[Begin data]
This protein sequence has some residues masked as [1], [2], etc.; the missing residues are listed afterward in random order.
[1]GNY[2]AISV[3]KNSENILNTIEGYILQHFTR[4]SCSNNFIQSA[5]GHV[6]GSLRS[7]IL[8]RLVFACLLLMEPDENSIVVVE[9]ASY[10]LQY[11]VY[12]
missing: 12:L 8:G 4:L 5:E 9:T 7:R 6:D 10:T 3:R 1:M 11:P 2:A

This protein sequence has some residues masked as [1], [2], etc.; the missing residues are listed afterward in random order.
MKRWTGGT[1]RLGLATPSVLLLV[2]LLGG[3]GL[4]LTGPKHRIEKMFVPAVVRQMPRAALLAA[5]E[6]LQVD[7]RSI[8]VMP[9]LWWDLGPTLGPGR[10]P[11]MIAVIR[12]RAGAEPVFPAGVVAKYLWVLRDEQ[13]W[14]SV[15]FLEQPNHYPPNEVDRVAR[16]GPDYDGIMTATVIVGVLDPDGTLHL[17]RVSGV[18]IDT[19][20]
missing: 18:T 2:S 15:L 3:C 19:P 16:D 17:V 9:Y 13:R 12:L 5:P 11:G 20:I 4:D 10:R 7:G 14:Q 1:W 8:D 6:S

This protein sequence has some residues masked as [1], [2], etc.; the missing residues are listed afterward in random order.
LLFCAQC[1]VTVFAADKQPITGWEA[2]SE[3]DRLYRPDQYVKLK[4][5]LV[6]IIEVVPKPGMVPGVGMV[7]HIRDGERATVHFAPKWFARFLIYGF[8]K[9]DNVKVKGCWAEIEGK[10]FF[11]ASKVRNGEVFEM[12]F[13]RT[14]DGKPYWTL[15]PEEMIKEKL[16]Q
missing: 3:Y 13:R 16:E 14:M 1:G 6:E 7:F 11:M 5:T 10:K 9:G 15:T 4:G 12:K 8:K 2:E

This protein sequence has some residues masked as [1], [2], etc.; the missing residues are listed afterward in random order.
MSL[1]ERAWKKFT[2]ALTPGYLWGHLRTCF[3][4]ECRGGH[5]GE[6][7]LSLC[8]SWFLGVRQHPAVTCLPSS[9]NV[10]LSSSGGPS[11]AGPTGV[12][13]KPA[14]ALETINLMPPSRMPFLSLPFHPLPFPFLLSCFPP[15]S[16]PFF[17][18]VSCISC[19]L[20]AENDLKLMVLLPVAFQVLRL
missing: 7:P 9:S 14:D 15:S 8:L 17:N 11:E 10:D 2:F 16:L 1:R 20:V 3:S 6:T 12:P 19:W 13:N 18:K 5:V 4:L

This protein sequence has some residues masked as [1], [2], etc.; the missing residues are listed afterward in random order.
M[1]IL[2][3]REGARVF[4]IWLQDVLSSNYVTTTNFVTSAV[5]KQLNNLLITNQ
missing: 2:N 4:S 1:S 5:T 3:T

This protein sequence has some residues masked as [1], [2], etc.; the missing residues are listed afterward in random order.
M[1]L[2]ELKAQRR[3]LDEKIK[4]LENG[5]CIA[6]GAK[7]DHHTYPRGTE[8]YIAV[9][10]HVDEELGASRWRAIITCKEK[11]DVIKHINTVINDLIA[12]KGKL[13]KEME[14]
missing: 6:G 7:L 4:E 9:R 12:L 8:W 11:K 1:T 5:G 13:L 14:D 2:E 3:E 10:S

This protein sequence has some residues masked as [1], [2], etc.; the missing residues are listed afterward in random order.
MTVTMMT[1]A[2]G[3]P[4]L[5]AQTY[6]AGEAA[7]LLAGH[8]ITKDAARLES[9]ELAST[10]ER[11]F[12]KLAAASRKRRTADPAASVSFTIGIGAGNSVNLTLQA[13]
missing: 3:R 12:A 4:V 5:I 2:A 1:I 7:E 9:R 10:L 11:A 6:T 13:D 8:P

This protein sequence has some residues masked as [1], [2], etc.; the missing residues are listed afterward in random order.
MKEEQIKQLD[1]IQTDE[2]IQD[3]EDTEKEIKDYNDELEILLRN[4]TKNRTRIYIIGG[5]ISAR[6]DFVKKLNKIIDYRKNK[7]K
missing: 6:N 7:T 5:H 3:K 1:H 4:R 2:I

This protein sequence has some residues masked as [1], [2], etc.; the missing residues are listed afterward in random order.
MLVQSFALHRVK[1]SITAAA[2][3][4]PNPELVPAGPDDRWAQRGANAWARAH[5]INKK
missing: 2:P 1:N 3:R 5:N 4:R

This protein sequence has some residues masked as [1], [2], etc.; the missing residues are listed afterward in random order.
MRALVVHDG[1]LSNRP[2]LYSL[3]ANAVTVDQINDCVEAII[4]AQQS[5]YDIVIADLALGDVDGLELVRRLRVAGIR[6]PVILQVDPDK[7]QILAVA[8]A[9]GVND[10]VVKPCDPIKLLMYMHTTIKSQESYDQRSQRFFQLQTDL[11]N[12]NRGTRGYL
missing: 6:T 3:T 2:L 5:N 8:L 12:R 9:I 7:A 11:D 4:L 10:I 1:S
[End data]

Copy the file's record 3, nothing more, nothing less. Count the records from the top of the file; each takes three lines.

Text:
This protein sequence has some residues masked as [1], [2], etc.; the missing residues are listed afterward in random order.
LLFCAQC[1]VTVFAADKQPITGWEA[2]SE[3]DRLYRPDQYVKLK[4][5]LV[6]IIEVVPKPGMVPGVGMV[7]HIRDGERATVHFAPKWFARFLIYGF[8]K[9]DNVKVKGCWAEIEGK[10]FF[11]ASKVRNGEVFEM[12]F[13]RT[14]DGKPYWTL[15]PEEMIKEKL[16]Q
missing: 3:Y 13:R 16:E 14:M 1:G 6:E 7:F 11:M 5:T 10:K 9:G 15:T 4:G 12:K 8:K 2:E